DEFORESTATION FOR LIFTS AND SKI RUNS:
One of the most visible and mutual environmental impacts of ski areas on the environment is deforestation and grading of slopes. In order to service a multitude of winter sport enthusiast, mountain slopes must be cleared of dense forest in order to make way for ski runs and lifts. With the ski industry in the US showing steady numbers (Satistica) resorts have to come up with new attractions to keep past patrons and attract new customers. One of the ways that they do this is by opening up new terrain, which increases the amount of deforestation damaging the local vegetation. Ski resorts essentially have two options in creating new terrain. First ...view middle of the document...
Often snow cats are operated at night causing light and sound pollution that disturbs wildlife such as the Canadian Lynx in Colorado an endangered species which has seen decreasing numbers in recent years. The wide use of snowcats also harm vegetation by compacting snow and leading to unexpected thawing patterns in spring, aiding soil erosion.
The Use of Artificial snow is common among ski resorts as a way to increase the base snow and open for operations earlier. The use of artificial snow causes many problems, altering the snow pack can have adverse effects on the plant life causing many problems. The bigger issue though is the use of artificial chemicals quicken the freezing process. Once spring comes around these chemicals are then leached into the soil or carried along in the run off potentially harming the aquatic environment of alpine streams, rivers, and lakes. The water for snowmaking is drawn drawn in the late fall and early winter depleting the already low water systems when there is very little chance of them replenishing until spring. (scu)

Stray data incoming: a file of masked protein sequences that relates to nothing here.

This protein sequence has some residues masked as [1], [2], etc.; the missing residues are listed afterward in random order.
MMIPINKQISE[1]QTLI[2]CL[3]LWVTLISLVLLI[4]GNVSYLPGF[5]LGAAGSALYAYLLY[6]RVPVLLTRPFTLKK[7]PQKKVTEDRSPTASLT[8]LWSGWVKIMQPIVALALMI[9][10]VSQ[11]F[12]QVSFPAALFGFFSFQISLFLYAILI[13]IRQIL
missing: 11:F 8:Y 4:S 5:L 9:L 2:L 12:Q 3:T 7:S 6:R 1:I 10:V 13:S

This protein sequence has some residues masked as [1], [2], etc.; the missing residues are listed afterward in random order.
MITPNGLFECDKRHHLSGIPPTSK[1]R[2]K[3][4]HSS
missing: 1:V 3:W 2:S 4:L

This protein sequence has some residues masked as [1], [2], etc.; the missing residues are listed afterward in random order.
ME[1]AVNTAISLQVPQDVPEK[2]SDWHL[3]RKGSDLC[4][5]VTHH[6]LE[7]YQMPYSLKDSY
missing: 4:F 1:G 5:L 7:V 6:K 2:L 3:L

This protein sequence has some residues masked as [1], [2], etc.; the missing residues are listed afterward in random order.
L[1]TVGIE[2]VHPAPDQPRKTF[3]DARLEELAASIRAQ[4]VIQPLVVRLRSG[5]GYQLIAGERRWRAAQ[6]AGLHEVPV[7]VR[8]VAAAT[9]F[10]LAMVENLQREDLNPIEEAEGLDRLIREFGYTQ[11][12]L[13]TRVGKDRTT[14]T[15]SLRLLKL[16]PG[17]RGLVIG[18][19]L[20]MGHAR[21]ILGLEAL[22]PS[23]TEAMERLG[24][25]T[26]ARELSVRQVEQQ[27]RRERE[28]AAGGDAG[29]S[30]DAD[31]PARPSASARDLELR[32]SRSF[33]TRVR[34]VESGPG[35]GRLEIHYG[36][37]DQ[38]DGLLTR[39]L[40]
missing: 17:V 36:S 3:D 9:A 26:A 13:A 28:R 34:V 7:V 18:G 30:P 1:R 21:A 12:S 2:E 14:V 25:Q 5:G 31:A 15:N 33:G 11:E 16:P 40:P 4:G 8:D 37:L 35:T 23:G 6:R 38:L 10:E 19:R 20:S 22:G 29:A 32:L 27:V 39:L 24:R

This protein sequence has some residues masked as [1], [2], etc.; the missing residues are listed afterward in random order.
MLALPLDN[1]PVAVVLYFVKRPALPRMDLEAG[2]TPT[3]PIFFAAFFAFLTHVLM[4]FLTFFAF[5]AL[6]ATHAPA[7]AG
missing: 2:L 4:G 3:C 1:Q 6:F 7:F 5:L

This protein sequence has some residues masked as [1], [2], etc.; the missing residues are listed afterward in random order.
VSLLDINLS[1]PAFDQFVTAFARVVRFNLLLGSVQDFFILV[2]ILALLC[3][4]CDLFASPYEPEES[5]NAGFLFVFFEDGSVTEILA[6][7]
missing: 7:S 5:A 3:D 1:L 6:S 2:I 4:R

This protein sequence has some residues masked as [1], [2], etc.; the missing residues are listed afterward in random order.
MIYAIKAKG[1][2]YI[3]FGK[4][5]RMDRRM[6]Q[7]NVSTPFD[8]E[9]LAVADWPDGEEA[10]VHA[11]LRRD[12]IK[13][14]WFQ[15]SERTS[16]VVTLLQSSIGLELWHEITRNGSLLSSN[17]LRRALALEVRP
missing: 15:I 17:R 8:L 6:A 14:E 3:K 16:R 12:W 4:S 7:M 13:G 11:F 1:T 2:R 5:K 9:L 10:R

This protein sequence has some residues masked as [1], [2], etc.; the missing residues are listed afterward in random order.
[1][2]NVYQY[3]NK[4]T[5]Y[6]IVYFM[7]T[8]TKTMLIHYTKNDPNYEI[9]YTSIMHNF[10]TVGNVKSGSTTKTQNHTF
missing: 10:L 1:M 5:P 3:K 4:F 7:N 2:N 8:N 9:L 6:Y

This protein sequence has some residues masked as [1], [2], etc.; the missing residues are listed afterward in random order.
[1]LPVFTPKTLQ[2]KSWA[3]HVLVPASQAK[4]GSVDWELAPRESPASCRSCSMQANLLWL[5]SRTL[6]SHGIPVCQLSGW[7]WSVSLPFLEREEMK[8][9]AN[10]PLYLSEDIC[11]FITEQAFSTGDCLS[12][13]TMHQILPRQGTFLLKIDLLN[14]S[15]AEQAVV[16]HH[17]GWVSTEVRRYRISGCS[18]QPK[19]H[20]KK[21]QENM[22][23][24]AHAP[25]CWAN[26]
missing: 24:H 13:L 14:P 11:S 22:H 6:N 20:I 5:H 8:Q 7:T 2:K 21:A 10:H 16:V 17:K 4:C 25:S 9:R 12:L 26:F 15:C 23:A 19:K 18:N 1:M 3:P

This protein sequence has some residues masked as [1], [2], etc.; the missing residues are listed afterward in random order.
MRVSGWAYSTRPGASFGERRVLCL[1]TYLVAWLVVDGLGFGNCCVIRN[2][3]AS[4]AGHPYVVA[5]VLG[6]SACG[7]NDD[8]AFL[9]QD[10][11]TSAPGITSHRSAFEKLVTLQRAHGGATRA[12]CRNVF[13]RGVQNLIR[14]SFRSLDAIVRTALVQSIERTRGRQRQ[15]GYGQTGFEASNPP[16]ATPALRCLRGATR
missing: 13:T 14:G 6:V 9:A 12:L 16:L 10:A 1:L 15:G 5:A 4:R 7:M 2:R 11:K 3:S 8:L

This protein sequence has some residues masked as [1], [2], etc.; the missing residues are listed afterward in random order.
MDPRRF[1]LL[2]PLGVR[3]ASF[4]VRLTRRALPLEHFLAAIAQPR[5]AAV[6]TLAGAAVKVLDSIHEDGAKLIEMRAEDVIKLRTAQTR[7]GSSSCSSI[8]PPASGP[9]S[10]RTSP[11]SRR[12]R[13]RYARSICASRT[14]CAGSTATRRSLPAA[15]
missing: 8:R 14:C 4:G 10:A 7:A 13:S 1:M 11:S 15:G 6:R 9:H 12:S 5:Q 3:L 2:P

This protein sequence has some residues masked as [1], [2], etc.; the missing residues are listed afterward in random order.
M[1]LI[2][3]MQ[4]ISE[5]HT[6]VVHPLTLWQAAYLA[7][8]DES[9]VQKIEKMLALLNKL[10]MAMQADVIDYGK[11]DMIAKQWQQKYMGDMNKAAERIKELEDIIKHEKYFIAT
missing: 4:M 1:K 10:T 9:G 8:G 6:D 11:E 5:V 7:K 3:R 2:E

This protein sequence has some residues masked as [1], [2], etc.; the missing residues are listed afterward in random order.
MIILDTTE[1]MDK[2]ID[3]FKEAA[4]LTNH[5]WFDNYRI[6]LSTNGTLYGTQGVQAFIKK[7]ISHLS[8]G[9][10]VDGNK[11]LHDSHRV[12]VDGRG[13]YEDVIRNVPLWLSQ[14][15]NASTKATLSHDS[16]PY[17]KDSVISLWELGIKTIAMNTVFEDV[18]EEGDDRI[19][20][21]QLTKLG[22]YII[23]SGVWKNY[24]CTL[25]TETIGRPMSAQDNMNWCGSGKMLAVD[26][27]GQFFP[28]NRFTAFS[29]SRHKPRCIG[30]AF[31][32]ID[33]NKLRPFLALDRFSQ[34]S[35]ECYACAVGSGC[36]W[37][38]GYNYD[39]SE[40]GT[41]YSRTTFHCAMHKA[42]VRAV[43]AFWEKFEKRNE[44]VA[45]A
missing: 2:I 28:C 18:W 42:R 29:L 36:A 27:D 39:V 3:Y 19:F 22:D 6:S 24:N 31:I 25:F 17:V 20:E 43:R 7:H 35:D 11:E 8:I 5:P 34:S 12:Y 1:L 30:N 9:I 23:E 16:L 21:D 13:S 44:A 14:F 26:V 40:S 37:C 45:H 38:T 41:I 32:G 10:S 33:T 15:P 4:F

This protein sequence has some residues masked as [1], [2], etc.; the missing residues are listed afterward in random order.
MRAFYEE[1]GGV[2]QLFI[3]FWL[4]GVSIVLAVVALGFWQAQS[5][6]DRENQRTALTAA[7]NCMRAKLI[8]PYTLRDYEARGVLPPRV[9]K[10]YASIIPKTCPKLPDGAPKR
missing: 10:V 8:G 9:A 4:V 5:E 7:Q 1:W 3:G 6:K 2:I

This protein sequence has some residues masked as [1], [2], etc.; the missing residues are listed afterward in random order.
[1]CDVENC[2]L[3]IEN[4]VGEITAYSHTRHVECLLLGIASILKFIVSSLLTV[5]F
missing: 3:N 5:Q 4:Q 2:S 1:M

The main concern with the use of artificial snow however is in how it effects the vegetation. Just like snowcats the use of artificial snow can cause a multitude of problems including the compaction of snow cover, the induction of soil frost, and the formation of ice layers and the delay it causes in plant development. (EBSCO)
The increase in the amount of snow and its compactness can alter and change the growing pattern of vegetation by shortening there growing season.
Transportation emissions from cars traveling to ski areas contribute to rising green house gas and global climate change. Which is of huge concern to the ski industry some of which are already feeling the impact, with sporadic snowstorms and a decreasing ski season. A study conducted by the Swiss Federal Institute for Snow and Avalanche Research have found that on average ski areas below 1,600m (5,250ft) have seen a 20% decrease in snow (Independent). But the issue of Transportation Emissions is wider than just the skiers driving to the slopes. Most ski resorts don’t gain much money from the ski hills them selves, but from the hotels, shops, and restaurants. In order to attract new and old clientele they focus heavily on the other attractions to bring in more people. The restaurants, can boast a wide variety of food this is a problem because it requires exotic and expensive items to be brought in from thousands of miles away. While the impact of one car driving to the slopes might not release too much CO2, when you account for the emissions from tourist flying/ driving in the emissions required to transport exotic food and other amenities the problem is greatly exacerbated.
With a desire to attract and accommodate more people, ski areas are building larger and larger hotels and more attractions to entice more people. The increasing amount of...